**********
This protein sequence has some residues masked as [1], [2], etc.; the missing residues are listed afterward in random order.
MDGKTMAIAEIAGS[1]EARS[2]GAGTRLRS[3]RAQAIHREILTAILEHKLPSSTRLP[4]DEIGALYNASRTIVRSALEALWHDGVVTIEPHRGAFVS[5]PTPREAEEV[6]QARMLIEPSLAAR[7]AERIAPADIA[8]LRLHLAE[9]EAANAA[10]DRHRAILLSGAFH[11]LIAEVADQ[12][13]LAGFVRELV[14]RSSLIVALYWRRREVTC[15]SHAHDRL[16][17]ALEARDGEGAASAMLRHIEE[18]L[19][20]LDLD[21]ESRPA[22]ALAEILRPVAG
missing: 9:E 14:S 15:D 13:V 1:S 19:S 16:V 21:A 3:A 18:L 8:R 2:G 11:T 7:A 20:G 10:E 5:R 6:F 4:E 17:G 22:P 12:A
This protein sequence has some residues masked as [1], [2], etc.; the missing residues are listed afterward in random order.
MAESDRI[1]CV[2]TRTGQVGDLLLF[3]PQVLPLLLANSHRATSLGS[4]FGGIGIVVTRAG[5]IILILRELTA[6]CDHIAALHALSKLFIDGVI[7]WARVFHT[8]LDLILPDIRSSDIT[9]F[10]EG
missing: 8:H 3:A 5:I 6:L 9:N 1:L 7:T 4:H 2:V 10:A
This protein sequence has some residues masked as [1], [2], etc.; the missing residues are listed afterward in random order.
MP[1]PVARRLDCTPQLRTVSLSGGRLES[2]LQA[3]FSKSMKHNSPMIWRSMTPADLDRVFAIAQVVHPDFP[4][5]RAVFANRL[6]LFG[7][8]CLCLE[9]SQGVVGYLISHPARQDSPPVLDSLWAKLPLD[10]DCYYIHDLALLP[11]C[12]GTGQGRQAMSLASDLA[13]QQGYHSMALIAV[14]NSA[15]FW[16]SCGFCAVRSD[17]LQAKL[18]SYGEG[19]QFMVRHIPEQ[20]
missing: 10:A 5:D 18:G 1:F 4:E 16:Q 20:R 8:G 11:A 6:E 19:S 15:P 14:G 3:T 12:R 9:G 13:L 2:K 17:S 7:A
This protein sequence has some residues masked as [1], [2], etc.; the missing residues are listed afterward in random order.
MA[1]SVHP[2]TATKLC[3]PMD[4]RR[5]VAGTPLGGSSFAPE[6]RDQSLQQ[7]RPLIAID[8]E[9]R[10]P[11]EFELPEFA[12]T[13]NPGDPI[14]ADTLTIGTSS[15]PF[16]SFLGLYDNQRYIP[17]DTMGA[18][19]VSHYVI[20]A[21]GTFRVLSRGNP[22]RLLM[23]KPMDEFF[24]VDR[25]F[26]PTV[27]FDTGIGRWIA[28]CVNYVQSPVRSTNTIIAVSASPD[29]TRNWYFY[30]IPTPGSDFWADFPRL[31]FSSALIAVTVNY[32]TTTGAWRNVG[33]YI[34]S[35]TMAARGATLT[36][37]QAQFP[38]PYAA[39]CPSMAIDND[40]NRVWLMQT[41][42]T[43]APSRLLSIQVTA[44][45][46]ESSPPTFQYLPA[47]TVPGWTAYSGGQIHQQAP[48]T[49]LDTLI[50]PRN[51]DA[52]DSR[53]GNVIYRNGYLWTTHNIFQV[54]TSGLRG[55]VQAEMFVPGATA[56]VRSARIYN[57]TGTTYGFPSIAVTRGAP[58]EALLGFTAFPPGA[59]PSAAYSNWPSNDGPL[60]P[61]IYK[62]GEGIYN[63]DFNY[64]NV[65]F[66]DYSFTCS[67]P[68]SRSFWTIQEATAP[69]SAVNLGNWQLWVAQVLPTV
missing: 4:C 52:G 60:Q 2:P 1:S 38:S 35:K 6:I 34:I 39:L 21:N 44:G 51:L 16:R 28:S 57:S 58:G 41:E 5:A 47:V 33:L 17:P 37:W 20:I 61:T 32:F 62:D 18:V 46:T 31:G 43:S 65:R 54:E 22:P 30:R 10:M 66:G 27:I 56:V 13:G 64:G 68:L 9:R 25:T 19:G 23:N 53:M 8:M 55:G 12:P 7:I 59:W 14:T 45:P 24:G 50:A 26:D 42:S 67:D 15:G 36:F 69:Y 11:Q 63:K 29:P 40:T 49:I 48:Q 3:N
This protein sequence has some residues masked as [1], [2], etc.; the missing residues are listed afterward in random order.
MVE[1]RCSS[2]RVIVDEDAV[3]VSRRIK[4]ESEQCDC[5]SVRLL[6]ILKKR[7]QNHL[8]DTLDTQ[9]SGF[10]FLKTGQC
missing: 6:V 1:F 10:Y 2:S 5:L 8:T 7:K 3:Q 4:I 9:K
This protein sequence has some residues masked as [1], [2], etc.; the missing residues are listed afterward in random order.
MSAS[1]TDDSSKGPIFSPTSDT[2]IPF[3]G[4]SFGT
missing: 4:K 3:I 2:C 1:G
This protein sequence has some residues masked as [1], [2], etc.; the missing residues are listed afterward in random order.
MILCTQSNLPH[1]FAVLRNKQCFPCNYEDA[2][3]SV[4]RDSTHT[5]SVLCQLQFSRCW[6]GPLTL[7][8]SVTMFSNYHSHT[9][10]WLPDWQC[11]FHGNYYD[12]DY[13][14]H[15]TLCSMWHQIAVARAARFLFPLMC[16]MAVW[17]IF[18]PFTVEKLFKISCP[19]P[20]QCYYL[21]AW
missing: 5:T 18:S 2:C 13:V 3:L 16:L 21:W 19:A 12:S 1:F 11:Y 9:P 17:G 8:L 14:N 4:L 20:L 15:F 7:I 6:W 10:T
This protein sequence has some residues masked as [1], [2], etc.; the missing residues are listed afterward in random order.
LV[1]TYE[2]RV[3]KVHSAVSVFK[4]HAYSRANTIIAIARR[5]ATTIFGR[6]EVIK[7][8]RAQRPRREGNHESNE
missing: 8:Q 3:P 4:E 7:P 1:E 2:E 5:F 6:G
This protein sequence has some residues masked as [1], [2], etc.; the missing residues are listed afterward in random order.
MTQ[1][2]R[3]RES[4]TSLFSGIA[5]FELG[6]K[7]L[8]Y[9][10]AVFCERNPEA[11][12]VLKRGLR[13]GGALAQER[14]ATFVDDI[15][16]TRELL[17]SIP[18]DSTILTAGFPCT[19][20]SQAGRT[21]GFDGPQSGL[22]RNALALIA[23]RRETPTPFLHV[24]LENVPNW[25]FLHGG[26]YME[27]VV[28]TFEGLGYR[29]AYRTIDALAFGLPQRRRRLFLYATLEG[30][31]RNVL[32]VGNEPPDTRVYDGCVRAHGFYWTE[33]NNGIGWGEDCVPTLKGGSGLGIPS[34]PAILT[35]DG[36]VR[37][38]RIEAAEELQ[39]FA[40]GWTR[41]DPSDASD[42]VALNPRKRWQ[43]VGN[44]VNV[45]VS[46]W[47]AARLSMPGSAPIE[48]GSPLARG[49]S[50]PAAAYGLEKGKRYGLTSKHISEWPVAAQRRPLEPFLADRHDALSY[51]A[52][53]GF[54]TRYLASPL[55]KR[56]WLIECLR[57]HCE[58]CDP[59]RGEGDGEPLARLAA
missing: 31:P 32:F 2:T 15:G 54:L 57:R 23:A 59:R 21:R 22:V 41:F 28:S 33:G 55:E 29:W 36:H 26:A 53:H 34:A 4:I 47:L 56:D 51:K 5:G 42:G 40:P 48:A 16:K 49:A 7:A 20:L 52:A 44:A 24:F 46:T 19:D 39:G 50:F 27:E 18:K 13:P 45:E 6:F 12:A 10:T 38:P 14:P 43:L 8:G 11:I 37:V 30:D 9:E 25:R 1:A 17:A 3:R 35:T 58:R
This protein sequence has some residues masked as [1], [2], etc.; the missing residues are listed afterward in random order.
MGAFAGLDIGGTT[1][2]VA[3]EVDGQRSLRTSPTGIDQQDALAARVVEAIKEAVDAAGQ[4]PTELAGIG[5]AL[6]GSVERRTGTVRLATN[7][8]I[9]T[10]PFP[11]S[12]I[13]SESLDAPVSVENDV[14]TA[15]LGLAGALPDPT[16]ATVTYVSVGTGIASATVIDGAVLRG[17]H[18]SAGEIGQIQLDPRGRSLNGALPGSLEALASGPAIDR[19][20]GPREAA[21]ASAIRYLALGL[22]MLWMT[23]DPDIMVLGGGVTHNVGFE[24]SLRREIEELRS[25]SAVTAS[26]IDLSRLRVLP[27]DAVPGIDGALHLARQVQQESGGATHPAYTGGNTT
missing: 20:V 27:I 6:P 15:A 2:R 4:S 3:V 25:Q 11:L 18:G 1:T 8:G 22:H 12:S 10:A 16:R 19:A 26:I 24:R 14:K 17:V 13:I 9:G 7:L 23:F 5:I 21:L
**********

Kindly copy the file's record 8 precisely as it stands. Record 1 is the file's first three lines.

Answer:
This protein sequence has some residues masked as [1], [2], etc.; the missing residues are listed afterward in random order.
LV[1]TYE[2]RV[3]KVHSAVSVFK[4]HAYSRANTIIAIARR[5]ATTIFGR[6]EVIK[7][8]RAQRPRREGNHESNE
missing: 8:Q 3:P 4:E 7:P 1:E 2:E 5:F 6:G